The nadir of my sexless anxiety/depression phase came on a weekend when I was to travel a couple hundred miles for a friend’s baby shower.  That Friday afternoon, a sentencing hearing went rather badly, and I needed to just veg for a while when I got home.  My husband and I drank wine and watched a movie called Two Lovers.  I watched Gwyneth Paltrow’s character dance, have sex, and seduce Joaquin Phoenix, while heaviness gripped my heart again like that day in the shoe store with my girlfriend.  It wasn’t that I admired the actions of Gwyneth Paltrow’s character.  I admired the fact that she still got to make mistakes, a luxury most attorneys feel they cannot afford.  Like the red shoes, sex and fun were distractions that had no place in my life as a lawyer.  

Early Saturday morning, I drove to my girlfriend’s shower and was greeted by her parents.  I’ve known them since I was a kid, and I consider them to be the mom and dad I never had. Her father asked me how I was doing.

“Ok, I guess.  I had kind of a rough week.” I looked down and took a sip of the beer I’d been handed shortly after walking in the door.

“A rough week?  Isn’t that what you said the last time I saw you?”  His brow furrowed in concern.

“Did I?”  God, my misery was actually getting repetitive.  “I guess that’s the life of a lawyer.”  I laughed and tried to think of something more positive to say about my life, but I couldn’t.  Instead, I gushed about how great the nursery was looking.

After I quit law, I thought I’d immediately bounce back and reclaim my sexuality once again, but it didn’t happen right away.  At first, I felt lost and depressed, and missed having an impressive job title to shield me from having to explain the emptiness of my existence to the people in my life.  I began thinking defeatist thoughts, too.  The fact was, I was starting to look like a middle-aged mom, although I was only 32 and had no children.  Maybe I was just doomed to becoming overweight and sexless.  Maybe each year, I’d put on five or ten pounds.  Maybe eventually I’d become a shapeless blob who looked the other way when her husband frequented strip clubs and internet chat rooms in a desperate attempt to hold onto sex in whatever limited form he could.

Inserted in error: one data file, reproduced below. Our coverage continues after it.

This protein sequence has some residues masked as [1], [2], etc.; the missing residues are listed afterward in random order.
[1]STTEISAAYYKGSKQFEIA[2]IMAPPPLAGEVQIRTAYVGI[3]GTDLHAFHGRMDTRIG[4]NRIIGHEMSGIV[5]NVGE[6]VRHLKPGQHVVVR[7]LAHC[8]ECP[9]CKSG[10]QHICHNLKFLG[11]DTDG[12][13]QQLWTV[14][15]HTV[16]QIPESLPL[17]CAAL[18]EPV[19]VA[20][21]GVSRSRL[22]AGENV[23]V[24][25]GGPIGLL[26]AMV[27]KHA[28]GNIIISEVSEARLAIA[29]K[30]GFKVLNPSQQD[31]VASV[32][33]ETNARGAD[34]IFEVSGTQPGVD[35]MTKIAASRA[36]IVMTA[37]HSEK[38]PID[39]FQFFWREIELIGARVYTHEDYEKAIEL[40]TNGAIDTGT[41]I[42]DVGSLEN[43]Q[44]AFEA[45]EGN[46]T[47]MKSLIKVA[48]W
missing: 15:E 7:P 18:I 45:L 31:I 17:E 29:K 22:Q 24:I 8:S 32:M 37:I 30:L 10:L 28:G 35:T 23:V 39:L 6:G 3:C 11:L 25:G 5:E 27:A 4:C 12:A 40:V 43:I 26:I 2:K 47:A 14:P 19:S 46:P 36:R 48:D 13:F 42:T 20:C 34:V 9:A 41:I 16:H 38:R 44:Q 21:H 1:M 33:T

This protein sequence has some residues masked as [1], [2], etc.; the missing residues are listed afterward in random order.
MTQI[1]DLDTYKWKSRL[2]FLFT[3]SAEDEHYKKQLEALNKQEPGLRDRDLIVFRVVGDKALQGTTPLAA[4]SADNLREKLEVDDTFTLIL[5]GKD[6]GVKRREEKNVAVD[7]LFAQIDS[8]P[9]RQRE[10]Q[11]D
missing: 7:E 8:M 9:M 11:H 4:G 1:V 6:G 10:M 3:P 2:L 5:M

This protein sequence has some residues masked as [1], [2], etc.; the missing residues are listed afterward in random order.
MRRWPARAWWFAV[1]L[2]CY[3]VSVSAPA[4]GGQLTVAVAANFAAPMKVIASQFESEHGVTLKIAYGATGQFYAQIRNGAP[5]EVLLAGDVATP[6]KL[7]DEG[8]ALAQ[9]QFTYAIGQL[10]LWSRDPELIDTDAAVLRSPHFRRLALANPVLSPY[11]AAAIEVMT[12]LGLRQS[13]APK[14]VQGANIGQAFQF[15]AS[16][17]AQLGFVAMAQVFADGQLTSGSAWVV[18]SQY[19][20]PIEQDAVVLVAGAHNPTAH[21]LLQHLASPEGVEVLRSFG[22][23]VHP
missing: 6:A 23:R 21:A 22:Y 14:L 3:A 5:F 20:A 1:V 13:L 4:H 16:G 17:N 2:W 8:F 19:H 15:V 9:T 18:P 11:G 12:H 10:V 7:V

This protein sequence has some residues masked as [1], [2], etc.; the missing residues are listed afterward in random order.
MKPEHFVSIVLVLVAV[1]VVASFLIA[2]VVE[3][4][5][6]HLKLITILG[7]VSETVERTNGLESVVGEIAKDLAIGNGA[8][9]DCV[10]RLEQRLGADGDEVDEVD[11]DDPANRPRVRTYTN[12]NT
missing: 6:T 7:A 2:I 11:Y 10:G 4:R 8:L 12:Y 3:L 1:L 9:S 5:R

And then eventually, I began to think more about what I wanted for my future.  I realized that since I had very little to be anxious about anymore (no more deadlines looming over my head, no more clients and partners demanding the impossible), I now had everything to be anxious about.  After all, we only have so much time on this earth.  I’d already wasted six years of it in law.  I couldn’t waste anymore.  

So I started reading again, and exercising.  My body started looking more like its pre-law condition, and I decided to make sex more of a priority.  I could finally afford to, since most of my days ended by six o’clock and I could leave work at work.  I found that when you don’t have a job title that gives you an entire identity, you start to cultivate an actual personality, and you care more about maintaining important relationships.  

I also started thinking about all the dreams I had when I was a naïve undergrad.  Maybe I’ll never realize all of them, but wouldn’t it be silly not to try?  Maybe I’ll never become a real writer.  Maybe my husband and I will never be as care-free as we once were. Maybe rock star sex is a thing of the past. But dammit, why go gently into that good night?  Why not write a book, even if it is terrible?  Why not stay out late on Saturday night and make a few memories?  Why not try new things sexually, even if it’s no longer effortless? 

I ordered a copy of The Dreamers the other day.  I know it wasn’t in the budget, but it was fairly cheap, and I think it will ultimately be good for me.  It’s possible that I’ll watch it again and wonder what I ever saw in it.  Or maybe the theme of the movie - the inevitable loss of youth and idealism that happens to all of us – will make me sad.  But it’s also possible that I’ll watch it and wake up the next morning wearing nothing but my husband’s tee-shirt and a pair of shiny red heels.  

There’s only one way to find out.

*** Warning: This video, and the movie itself, are wildly inappropriate for anyone, but especially those under 18.***